It’s a busy day for Lord Ahriman – he’s doing a huge interview run for the Australian metal press while hanging out in Stockholm, Sweden, birth-place of black metallers Dark Funeral. Ahriman is bracing himself for the upcoming tour as part of the Direct Underground Fest (with, among others, Immolation and Christ Dismembered). He tells me “We’re going to start rehearsing in a couple of days,” – in a new rehearsal room no less….

Last here in 2012 (Oh yeah! That was a long time ago! Time flies!”), I mention that I thought it was much more recent that – what is Lord Ahriman’s perspective on the passage of time? “Sometimes [time moves very fast] and then sometimes I just stand still. But time does fly a little too fast – but I always seem to have such a hectic schedule so everything seems be moving fast all of the time. I normally have to keep on going forward all of the time with my thinking and my mind…” Moving from the past of Dark Funeral’s most recent album, 2016’s Where Shadows Forever Reign, is there new material being worked on? “I have started writing a little bit but it’s very early in the process, but I have two songs that are getting along.” He mentions playing some demos to the rest of the band, and there appears to be a distinct attitude of Slayer to the new music. It’s a comparison that he’s heard before, and he clarifies “It’s not musically the same but the riffing and the attitude…I don’t know…we’ll see.” He appears slightly bemused by the comparison.

I raise the band’s 2016 success with the P3 Guld, perhaps the biggest music award in Sweden’s musical industry, and his bemusement deepens. “Yeah, we got three awards for the last record – well, two awards for the record and I got one personally as songwriter…” Disbelief permeates his voice, as he puts it, exceptionally mildly “It was a big surprise.” So do you care much for accolades? “Not really – even if no one liked what I was doing, I would still keep on doing it because it’s what I have to do. But of course, if people really enjoy what we are doing, and we’re getting really good reviews and feedback then it does help us to move forward with the band. And it does help us to play in other countries.” He pragmatically sees the awards as something that enables the band to play around globe, and not a goal to be chased in themselves. Wise man.

I remind Lord Ahriman about one of our previous conversations, and how he was getting a bit pissed with the business side of the industry getting in the way of tours etc – is it even worse now, after getting these awards? “I don’t know. It seems to be everyday now – I just spent a couple of days in Poland, on vacation, and my phone was going all the time, taking care of business, so I can never really rest.” But he does mention that he also has difficulties relaxing and will find work for himself. Personally, I’m still off, imagining him on vacation, lying by a pool on a sunbed in full corpse paint…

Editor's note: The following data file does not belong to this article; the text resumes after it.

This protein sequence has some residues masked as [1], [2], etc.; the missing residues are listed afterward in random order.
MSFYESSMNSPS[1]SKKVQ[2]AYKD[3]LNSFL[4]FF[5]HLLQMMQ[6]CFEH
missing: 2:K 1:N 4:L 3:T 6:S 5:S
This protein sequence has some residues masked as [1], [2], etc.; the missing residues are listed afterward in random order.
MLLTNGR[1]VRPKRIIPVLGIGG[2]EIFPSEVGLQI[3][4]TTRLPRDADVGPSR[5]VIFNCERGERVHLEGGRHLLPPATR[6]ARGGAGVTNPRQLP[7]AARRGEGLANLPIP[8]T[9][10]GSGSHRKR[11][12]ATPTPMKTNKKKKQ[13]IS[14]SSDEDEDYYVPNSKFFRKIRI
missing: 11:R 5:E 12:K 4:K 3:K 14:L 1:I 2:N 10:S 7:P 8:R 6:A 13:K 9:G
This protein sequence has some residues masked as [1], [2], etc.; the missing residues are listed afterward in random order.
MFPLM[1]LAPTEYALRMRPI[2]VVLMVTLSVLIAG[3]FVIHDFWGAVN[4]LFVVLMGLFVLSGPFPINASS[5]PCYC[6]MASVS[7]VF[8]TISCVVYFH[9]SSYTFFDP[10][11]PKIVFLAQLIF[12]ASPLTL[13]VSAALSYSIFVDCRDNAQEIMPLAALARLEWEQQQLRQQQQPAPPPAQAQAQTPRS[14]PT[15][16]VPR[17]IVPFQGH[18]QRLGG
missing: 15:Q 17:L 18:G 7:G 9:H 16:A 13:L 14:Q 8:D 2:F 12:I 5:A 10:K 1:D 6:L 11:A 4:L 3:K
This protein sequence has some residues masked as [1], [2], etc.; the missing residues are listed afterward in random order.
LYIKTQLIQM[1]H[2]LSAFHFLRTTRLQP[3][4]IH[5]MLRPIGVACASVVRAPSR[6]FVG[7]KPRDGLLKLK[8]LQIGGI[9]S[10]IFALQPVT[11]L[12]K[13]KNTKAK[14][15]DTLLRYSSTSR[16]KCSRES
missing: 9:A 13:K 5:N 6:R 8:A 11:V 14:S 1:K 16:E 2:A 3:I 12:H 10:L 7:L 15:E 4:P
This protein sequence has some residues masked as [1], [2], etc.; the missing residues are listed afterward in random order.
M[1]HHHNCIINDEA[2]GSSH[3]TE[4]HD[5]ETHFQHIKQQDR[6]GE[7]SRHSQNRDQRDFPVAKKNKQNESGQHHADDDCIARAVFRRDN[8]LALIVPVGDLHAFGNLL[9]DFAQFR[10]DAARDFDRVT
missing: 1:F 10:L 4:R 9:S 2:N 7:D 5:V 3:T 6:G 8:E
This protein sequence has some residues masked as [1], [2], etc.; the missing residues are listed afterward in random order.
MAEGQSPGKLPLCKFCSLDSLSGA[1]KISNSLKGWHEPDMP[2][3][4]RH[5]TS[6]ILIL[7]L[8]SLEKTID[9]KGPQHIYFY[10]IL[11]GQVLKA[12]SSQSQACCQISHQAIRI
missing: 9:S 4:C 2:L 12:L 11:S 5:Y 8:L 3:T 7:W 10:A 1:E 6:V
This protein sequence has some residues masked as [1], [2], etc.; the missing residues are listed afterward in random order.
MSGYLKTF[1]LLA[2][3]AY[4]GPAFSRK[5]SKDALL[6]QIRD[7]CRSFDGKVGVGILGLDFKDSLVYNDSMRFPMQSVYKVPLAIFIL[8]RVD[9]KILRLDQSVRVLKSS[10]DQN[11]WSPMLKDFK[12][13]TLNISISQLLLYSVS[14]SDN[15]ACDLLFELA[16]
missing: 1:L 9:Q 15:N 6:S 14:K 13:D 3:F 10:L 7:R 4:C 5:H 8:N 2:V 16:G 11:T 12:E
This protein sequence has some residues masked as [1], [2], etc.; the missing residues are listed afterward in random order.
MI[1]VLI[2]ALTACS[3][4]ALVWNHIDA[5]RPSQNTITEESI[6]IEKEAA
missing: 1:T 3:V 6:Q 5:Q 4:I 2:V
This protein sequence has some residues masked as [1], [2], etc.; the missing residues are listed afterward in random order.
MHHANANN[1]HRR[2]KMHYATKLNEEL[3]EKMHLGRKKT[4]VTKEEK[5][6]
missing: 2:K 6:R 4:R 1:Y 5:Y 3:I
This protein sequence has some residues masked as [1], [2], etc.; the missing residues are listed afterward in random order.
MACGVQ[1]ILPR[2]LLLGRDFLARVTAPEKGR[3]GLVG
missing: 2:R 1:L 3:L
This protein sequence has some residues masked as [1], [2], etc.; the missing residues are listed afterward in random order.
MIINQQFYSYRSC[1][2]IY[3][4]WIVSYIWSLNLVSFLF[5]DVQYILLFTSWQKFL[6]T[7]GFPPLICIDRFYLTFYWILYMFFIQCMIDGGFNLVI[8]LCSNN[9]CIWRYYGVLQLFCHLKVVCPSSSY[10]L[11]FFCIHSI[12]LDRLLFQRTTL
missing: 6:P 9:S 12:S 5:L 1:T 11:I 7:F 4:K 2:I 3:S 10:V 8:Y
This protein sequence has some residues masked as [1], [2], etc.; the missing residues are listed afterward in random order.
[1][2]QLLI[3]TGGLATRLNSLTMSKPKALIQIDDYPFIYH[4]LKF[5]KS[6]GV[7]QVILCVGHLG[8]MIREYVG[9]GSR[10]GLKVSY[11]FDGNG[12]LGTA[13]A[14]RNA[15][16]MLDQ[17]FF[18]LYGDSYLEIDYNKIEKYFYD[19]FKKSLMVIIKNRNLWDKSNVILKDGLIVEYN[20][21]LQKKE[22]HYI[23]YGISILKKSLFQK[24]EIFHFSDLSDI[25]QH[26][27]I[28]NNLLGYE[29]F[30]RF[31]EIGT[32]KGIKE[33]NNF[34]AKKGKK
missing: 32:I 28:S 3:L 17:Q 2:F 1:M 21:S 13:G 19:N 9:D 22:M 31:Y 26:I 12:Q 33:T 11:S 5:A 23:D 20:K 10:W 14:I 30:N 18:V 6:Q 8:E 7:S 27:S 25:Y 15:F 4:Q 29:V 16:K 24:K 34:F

I ponder the recognition of the awards, given the band has always done what it does, and he responds “As you say, we haven’t tried to become more commercial, and I guess with the last records; they’re just good songs even though they are extreme metal, and maybe business people have got their eyes open on us?” He doesn’t know what to say about all of these awards, and is perplexed such a scenario could come about. I move him out of the confusion onto the topic of the recent European metal summer festivals, including as Wacken and Gothoom, that Dark Funeral have just played.

Will it be nice to play the smaller venues in Australia after the massive stage shows? “Yeah! It’s always great to mix the super big shows with going back to club shows. You get two different kinds of feeling when you play those different sizes of stage – but the small club stages are the best. I like to do the big shows too – it’s a privilege to be able to do both – but the smaller shows are more intimate, and you get closer to the crowd, and it’s easier to exchange energies with the crowd.” His words are making me hungry for a pit in a sweaty club.

Do you pick your setlist according to the venue, size of stage, etc? “We always try to put a setlist together that brings a decent mix from every record. Even though we focus on the last record, we always try to bring in something from the other records – but it also depends on how long the set time that we get. Sometimes we’ve only got forty minutes and it’s hard to play something from every record – fortunately we don’t get forty minutes very often but when we do, we’ve been struggling, trying to cut down the setlist. For us, it’s always ideal to play seventy minutes, that way we can bring in songs from every record and give the crowd a good show. A shorter show is kind of a rip-off – though we did do a tour with a ninety minute set. It was a long set for this kind of music.”

Quite frankly, I’m amazed no one in the band or crowd died…He laughs as he adds “I’m not sure if it was good for us or the fans!”

So that’s what you can expect next month – seventy to seventy five minutes of pure black metal filth. And I’m sure that I’ll be speaking to Lord Ahriman again in another couple of years. All hail Satan.

Amenta